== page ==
This technology has been used in business applications as well. However, Disney was able to come up with something that stands out among other creations introduced by other companies, an app that does not take away the joy of using traditional coloring books but rather enhances user-experience with the use of technology.

With the number of activities that can be enjoyed with smart devices and gadgets, researchers from Disney say that the use of traditional coloring books might not as exciting as they used to be. But by being to turn 2D coloring book images into animated 3D models, this will not be a concern anymore.




Sep 152015

Unlike regular printing which almost all of us know how to do without having to scratch our eyes out, 3D design and printing is in a league of its own. Basically, it’s more tailored towards those who are more tech savvy and actually love creating three-dimensional objects. However, Madeline Gannon – a researcher and teacher at the Carnegie Mellon University School of Architecture and PhD candidate in Computational Design – wants to change that. She wants to unleash the designer that is hiding in all of us.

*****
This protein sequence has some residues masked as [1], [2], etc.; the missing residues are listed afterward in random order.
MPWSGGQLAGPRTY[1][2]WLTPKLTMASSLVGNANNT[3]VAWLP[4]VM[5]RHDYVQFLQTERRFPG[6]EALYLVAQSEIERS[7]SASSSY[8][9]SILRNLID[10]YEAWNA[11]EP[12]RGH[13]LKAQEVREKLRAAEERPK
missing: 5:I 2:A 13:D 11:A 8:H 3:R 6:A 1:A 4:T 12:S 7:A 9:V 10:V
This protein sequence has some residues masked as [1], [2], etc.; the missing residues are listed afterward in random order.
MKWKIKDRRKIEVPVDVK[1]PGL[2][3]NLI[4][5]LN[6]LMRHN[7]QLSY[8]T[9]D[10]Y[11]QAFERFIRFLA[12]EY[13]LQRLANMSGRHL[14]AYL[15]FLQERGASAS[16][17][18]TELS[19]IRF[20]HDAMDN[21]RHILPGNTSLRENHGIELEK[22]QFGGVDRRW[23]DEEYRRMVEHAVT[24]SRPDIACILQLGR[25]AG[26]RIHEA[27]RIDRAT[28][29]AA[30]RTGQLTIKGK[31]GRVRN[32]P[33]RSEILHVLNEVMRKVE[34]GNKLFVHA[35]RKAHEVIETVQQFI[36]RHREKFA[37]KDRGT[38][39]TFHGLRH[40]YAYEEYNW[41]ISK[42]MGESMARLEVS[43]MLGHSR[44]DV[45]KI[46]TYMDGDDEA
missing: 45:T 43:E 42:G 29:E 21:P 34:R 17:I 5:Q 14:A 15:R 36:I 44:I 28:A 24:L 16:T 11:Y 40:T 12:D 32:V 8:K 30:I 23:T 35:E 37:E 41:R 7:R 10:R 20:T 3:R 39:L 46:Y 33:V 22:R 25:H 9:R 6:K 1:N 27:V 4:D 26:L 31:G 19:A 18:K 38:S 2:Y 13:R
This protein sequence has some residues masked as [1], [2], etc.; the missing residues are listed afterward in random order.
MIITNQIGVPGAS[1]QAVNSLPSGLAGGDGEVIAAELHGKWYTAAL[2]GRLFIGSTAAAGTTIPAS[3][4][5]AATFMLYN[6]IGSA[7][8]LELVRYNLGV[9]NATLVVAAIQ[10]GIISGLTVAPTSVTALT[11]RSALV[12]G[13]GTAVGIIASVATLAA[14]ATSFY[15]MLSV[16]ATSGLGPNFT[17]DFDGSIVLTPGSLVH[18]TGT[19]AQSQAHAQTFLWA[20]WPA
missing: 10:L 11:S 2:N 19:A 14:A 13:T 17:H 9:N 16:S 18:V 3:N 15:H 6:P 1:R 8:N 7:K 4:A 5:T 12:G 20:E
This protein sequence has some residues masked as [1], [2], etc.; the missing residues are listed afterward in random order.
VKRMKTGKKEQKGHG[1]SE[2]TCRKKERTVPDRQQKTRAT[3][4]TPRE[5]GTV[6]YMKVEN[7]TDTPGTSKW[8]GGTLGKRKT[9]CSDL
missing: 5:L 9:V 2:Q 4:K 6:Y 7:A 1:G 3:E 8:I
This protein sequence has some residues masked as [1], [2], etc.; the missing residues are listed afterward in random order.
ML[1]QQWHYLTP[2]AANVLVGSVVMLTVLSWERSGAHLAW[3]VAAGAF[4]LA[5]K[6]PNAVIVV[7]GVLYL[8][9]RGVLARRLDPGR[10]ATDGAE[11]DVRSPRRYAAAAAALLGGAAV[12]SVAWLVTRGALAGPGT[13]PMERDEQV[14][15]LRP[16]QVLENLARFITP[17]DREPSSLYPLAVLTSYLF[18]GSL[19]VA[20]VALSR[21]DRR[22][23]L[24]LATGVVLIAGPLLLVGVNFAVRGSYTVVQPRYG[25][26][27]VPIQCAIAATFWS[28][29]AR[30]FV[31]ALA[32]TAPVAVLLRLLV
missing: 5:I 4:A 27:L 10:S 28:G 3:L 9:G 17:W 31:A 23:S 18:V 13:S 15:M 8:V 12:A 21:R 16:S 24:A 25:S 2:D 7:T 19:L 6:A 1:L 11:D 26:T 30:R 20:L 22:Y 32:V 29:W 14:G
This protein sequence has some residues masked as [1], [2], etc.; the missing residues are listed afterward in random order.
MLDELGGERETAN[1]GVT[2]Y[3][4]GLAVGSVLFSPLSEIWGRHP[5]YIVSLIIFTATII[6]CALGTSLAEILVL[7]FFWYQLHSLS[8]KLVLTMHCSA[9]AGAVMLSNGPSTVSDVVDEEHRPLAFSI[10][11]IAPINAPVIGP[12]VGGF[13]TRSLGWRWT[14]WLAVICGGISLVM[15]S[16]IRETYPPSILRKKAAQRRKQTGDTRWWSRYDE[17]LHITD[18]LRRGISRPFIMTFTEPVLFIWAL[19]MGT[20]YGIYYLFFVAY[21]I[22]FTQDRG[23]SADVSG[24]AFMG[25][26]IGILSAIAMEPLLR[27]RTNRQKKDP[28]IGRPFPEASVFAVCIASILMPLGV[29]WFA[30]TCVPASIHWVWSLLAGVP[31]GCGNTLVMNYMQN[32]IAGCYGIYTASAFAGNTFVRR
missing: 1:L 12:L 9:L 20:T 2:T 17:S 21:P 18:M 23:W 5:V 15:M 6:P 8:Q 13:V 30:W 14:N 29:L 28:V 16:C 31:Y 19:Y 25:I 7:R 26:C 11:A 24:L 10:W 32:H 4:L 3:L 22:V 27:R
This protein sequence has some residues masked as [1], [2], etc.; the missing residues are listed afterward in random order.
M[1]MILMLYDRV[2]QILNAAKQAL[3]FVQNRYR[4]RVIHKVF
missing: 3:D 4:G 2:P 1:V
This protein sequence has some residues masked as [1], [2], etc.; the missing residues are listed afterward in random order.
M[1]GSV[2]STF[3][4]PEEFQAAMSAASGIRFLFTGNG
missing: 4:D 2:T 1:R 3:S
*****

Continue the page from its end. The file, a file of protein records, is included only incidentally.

Gone are the days when 3D printers used to be luxury machines. Although there are still rather expensive models these days, technology has advanced so much that anyone with a few hundred dollars to spare can get their hands on a 3D printer. However, as Gannon notes, not everyone can just create original 3D objects.


Enter Tactum

In order to give creative power to ordinary 3D printer owners, Gannon developed a system called Tactum. It’s an innovative software system that gives users the ability to create their own designs for 3D printers by just touching a projected image.

Essentially, one would just have to rub, poke or use any other hand gestures on a projected image which will then become their 3D printed object. Through this process, people can instantly see their object change shape in response to the touches.